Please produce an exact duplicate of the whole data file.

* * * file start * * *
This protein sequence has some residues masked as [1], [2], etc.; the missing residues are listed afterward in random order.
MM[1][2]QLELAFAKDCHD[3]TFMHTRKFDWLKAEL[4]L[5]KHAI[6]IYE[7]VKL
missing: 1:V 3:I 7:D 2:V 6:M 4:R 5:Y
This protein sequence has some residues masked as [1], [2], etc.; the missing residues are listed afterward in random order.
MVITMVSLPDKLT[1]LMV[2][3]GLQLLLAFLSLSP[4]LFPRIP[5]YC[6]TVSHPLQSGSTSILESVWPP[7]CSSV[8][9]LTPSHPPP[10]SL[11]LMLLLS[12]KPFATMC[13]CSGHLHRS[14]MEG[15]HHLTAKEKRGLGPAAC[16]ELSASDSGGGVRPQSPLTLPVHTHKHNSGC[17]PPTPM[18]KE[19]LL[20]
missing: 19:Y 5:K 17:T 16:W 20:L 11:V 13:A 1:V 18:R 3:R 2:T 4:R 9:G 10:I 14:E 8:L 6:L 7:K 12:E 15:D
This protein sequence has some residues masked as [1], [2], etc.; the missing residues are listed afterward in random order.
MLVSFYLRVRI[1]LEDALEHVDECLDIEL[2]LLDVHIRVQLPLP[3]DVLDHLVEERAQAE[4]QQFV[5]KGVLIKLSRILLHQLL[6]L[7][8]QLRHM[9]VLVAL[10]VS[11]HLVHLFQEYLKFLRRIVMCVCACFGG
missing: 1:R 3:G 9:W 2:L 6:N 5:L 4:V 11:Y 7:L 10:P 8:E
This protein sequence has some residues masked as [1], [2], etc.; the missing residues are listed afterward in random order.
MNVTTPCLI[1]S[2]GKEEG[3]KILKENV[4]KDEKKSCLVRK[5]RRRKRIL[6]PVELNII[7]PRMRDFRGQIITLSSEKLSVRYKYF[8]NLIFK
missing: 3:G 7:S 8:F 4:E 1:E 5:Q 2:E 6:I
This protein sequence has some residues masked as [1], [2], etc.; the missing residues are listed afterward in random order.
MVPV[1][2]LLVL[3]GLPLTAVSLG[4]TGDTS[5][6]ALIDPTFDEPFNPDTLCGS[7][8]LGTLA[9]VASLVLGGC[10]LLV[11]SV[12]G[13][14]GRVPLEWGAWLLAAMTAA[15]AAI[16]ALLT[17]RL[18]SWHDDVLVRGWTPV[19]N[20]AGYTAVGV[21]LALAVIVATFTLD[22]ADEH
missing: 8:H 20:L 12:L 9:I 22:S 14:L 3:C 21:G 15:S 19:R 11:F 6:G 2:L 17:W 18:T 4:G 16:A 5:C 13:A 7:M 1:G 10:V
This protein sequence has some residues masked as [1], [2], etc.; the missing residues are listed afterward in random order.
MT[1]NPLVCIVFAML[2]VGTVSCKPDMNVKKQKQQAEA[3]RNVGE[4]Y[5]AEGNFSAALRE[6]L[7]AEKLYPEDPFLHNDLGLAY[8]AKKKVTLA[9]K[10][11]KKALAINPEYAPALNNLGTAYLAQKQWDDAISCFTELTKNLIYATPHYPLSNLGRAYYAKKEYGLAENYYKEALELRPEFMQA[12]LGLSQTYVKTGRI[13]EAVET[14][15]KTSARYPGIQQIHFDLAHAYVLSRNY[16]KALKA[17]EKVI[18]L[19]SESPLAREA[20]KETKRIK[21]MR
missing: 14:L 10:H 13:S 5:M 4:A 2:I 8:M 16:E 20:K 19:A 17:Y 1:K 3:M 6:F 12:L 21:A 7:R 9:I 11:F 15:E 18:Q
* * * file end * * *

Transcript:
This protein sequence has some residues masked as [1], [2], etc.; the missing residues are listed afterward in random order.
MM[1][2]QLELAFAKDCHD[3]TFMHTRKFDWLKAEL[4]L[5]KHAI[6]IYE[7]VKL
missing: 1:V 3:I 7:D 2:V 6:M 4:R 5:Y
This protein sequence has some residues masked as [1], [2], etc.; the missing residues are listed afterward in random order.
MVITMVSLPDKLT[1]LMV[2][3]GLQLLLAFLSLSP[4]LFPRIP[5]YC[6]TVSHPLQSGSTSILESVWPP[7]CSSV[8][9]LTPSHPPP[10]SL[11]LMLLLS[12]KPFATMC[13]CSGHLHRS[14]MEG[15]HHLTAKEKRGLGPAAC[16]ELSASDSGGGVRPQSPLTLPVHTHKHNSGC[17]PPTPM[18]KE[19]LL[20]
missing: 19:Y 5:K 17:T 16:W 20:L 11:V 13:A 1:V 18:R 3:R 2:T 4:R 9:G 10:I 14:E 8:L 6:L 7:K 12:E 15:D
This protein sequence has some residues masked as [1], [2], etc.; the missing residues are listed afterward in random order.
MLVSFYLRVRI[1]LEDALEHVDECLDIEL[2]LLDVHIRVQLPLP[3]DVLDHLVEERAQAE[4]QQFV[5]KGVLIKLSRILLHQLL[6]L[7][8]QLRHM[9]VLVAL[10]VS[11]HLVHLFQEYLKFLRRIVMCVCACFGG
missing: 1:R 3:G 9:W 2:L 6:N 5:L 4:V 11:Y 7:L 10:P 8:E
This protein sequence has some residues masked as [1], [2], etc.; the missing residues are listed afterward in random order.
MNVTTPCLI[1]S[2]GKEEG[3]KILKENV[4]KDEKKSCLVRK[5]RRRKRIL[6]PVELNII[7]PRMRDFRGQIITLSSEKLSVRYKYF[8]NLIFK
missing: 3:G 7:S 8:F 4:E 1:E 5:Q 2:E 6:I
This protein sequence has some residues masked as [1], [2], etc.; the missing residues are listed afterward in random order.
MVPV[1][2]LLVL[3]GLPLTAVSLG[4]TGDTS[5][6]ALIDPTFDEPFNPDTLCGS[7][8]LGTLA[9]VASLVLGGC[10]LLV[11]SV[12]G[13][14]GRVPLEWGAWLLAAMTAA[15]AAI[16]ALLT[17]RL[18]SWHDDVLVRGWTPV[19]N[20]AGYTAVGV[21]LALAVIVATFTLD[22]ADEH
missing: 8:H 20:L 12:L 9:I 22:S 14:L 3:C 21:G 15:S 19:R 11:F 6:G 2:L 17:W 18:T 4:G 16:A 5:C 13:A 7:M 1:G 10:V
This protein sequence has some residues masked as [1], [2], etc.; the missing residues are listed afterward in random order.
MT[1]NPLVCIVFAML[2]VGTVSCKPDMNVKKQKQQAEA[3]RNVGE[4]Y[5]AEGNFSAALRE[6]L[7]AEKLYPEDPFLHNDLGLAY[8]AKKKVTLA[9]K[10][11]KKALAINPEYAPALNNLGTAYLAQKQWDDAISCFTELTKNLIYATPHYPLSNLGRAYYAKKEYGLAENYYKEALELRPEFMQA[12]LGLSQTYVKTGRI[13]EAVET[14][15]KTSARYPGIQQIHFDLAHAYVLSRNY[16]KALKA[17]EKVI[18]L[19]SESPLAREA[20]KETKRIK[21]MR
missing: 14:L 10:H 13:S 5:M 4:A 2:I 8:M 16:E 20:K 19:A 17:Y 1:K 3:M 6:F 12:L 21:A 7:R 9:I 11:F 15:E 18:Q